NEW YORK (TheStreet) --Never a bank to miss an opportunity, JPMorgan Chase (JPM) is trying to make lemons into lemonade by using the departure of a key executive to continue its endless lobbying for lighter regulations.
"People close to him" told The Wall Street Journal that "Mr. Cavanagh's decision was partly motivated by the bank's legal and regulatory battles."
And people "who insisted on anonymity because they were not authorized to speak publicly," told The New York Times that "in weighing his choices, Mr. Cavanagh winced at the idea of facing similar scrutiny one day if he became chief executive."
The Times story, presumably driven by its Dealbook persona, also includes this gem:
"Industry analysts worry that the lure of private equity firms and other players could siphon some of the most capable executives away from overseeing banks that are critically important to the economy."
It is followed by a quote from a Moody's analyst warning that "if intellectual capital starts getting drained out of the industry, that is something we will be paying attention to."
Stories by Reuters and Bloomberg, among others, include similar spin.
But guess what, folks? Top executives have been fleeing big banks for private equity firms, hedge funds and M&A boutiques for years-long before the 2008 crisis.
Is regulatory scrutiny a factor in executives' decisions? Probably, but the overwhelming factor has got to be money. That's how top financial services executives measure themselves. They all have more than they need to buy whatever they want. But why should I settle for $10 million when the joker who used to sit next to me just made the Forbes billionaires list?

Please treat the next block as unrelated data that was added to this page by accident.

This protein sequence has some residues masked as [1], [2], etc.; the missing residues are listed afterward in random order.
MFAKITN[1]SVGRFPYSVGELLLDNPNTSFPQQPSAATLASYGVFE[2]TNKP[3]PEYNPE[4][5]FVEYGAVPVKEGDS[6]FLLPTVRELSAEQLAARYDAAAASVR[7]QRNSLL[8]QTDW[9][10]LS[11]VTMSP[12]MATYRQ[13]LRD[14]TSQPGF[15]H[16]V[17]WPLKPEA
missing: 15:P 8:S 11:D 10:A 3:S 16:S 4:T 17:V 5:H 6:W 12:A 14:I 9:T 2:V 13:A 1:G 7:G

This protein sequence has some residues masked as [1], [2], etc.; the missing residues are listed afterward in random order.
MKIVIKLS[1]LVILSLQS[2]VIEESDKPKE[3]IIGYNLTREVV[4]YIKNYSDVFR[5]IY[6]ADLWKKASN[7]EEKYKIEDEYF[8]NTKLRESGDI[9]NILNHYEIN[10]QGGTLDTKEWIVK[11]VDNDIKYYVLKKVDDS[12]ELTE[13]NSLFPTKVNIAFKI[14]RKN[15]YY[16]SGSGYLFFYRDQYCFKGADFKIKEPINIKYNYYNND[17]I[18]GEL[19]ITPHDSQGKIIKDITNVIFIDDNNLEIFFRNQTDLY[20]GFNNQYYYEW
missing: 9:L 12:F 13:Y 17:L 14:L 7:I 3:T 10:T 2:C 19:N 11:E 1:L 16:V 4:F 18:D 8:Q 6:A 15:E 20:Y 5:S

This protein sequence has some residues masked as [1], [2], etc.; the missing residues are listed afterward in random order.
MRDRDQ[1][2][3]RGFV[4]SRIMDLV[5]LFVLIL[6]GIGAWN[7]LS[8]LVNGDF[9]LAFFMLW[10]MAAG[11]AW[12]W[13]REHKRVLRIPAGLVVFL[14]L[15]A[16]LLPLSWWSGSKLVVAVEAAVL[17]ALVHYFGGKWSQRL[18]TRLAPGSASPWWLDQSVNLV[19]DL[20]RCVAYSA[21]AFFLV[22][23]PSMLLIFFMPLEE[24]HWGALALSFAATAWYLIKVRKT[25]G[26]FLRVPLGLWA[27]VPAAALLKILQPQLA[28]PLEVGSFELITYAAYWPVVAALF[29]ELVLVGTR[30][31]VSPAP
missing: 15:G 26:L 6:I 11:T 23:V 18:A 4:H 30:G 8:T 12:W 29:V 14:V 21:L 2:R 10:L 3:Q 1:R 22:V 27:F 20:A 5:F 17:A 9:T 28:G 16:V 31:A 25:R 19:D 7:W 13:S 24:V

If banks are losing "intellectual capital" because regulators are forcing them to be more boring, so be it. The reason they are removing the risks from these institutions is that even the intellectuals--sorry, I just find the use of that word too funny--couldn't run them.
So now the talk is that Gordon Smith, a former American Express (AXP) executive, may be groomed as Dimon's successor. He doesn't have an investment banking background, and so hasn't been knee-deep in the dark arts of derivatives trades that lost JPMorgan $6.2 billion during the 2012 London Whale debacle. Fine. But those trades are now supposedly illegal under the Volcker Rule anyway, assuming regulators wrote the rule correctly and actually enforce the rule. And if they don't, well, that's why banks are holding more capital. Because let's remember who was running JPMorgan when it botched those trades: the great intellectual known as Jamie Dimon